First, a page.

Manufacturers urged to find millennial appeal

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Manufacturers of Category C gaming machines have been urged to develop more products that target the millennial generation.

The call came from James Sharpe, national contracts manager of Star Pubs, who said the strategy was necessary to ensure the sector remained relevant to a new demographic of players.

Having first aired the sentiment during a panel discussion at November’s BACTA Convention, Sharpe emphasised the strength of his feelings to Coinslot.

He commented: “I was trying to make the point that for the industry to survive, particularly with Category C, it has to be relevant to the new generations coming through.

“When I came into this industry two years ago I was amazed that people are playing on machines that largely haven’t changed for 40 to 50 years.

“I understand that the cashbox comes predominantly from core players who we assume are in their late 20s through to their 50s, but we need something that is going to capture the imagination and interest of new players.”

With an estate of 1,100 sites across the UK and around 2,000 coin-op machines (including 800 Category C machines) to manage, Sharpe is a man who needs to keep his eye on the future.

He said the pub sector needed games that are simpler and more attractive, and that the digital platform was the most logical way to deliver them to both core and new players.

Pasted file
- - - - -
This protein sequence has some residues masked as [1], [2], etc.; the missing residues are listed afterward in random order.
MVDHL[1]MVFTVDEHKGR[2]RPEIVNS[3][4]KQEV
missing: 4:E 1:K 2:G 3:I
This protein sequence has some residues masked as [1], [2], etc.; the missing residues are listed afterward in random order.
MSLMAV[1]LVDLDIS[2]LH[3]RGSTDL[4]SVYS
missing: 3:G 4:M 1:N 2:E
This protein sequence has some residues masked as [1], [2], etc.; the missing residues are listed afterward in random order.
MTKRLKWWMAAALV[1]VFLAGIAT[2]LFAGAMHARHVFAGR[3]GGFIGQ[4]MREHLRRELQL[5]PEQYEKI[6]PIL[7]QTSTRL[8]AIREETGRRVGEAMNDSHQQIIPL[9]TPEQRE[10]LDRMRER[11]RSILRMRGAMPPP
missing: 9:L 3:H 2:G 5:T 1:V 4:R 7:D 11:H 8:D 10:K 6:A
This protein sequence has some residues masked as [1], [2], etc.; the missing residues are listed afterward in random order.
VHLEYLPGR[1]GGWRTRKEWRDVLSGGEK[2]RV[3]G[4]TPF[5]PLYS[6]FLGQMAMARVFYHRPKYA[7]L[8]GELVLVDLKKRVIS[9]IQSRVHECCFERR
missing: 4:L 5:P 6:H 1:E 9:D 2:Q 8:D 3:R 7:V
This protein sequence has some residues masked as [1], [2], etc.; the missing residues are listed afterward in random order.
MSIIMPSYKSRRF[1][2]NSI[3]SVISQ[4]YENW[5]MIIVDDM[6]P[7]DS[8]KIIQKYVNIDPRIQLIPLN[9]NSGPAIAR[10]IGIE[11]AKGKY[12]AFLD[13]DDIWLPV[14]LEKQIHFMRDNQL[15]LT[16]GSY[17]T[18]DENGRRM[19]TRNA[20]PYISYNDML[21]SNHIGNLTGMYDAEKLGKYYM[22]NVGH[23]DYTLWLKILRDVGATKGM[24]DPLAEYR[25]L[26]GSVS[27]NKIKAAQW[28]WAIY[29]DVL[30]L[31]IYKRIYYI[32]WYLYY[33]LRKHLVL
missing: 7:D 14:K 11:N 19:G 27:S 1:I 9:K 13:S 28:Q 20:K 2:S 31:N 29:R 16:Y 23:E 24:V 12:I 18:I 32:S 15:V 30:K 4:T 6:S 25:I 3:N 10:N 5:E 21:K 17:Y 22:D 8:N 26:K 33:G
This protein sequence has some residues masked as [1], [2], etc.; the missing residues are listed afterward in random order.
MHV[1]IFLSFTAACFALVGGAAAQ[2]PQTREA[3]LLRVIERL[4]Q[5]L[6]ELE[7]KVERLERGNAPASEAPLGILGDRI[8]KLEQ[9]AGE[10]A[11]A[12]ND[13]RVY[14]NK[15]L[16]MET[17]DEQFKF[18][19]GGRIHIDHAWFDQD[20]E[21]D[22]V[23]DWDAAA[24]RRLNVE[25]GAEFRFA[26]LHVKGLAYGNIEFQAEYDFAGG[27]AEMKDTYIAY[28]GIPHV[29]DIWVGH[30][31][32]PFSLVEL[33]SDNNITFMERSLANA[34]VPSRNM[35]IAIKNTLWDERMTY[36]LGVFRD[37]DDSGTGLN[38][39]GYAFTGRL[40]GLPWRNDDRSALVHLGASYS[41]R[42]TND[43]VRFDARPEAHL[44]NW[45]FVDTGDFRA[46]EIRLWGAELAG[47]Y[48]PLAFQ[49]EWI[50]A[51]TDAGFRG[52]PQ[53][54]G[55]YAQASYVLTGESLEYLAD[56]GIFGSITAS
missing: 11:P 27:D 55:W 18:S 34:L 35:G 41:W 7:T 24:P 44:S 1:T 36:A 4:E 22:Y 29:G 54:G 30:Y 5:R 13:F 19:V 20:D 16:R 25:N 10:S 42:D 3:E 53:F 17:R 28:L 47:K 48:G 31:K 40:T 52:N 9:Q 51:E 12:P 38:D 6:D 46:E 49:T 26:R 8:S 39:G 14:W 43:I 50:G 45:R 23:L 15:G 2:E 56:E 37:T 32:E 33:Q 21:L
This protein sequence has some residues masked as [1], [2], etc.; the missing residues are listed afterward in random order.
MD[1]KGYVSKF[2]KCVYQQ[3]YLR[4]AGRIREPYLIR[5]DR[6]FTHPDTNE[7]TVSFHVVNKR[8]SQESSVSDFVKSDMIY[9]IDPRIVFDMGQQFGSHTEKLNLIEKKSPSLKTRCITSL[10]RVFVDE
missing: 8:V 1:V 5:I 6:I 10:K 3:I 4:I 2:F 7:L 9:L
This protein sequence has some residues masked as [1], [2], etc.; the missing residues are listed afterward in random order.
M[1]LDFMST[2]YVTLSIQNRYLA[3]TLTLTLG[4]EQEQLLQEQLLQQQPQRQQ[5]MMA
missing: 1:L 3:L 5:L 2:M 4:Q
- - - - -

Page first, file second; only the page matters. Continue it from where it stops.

Sharpe is not ruling out analogue game variants though – he revealed he has spoken to one manufacturer shortly to launch a product that differs from the traditional reel-based game, yet still retains a familiar appeal that people would recognise as a brand or concept rather than simply as a gaming machine.

Contactless payment was another innovation Sharpe identified as likely to be adopted rapidly by millennials and proceeding generations, warning that unless the industry started to plan for it now, it would soon be viewed as even more archaic.

He explained: “It does require a change in the law, so it won’t be a quick or simple process, but if we don’t start banging the drum the industry is going to get left behind again.

“In a few years’ time I can foresee a scenario where you ask millennials for cash and they will look at you like you are crazy. They won’t have a pocketful of change to put into a gaming machine.”

Sharpe has already challenged manufacturers – without any hard responses as of yet – to attract new players with a free-play/no cash prize promotional mode during times of the day when a machine is rarely played.

“Machine technology is clever enough to know that, for example, it isn’t being played between Monday and Wednesday lunchtimes for a couple of hours, so why not have an on-screen ‘Try Me For Free’ pop-up promo every 15 minutes during that period?” he said.

“If someone is walking past who wouldn’t normally play on a gaming machine, it might just inspire them to have a go and gain an interest – with no actual cost to the operator.

“It wouldn’t cannibalise income, because the promotion would only run during quiet times and the machine would still be open to core players who want to play for a cash prize.”

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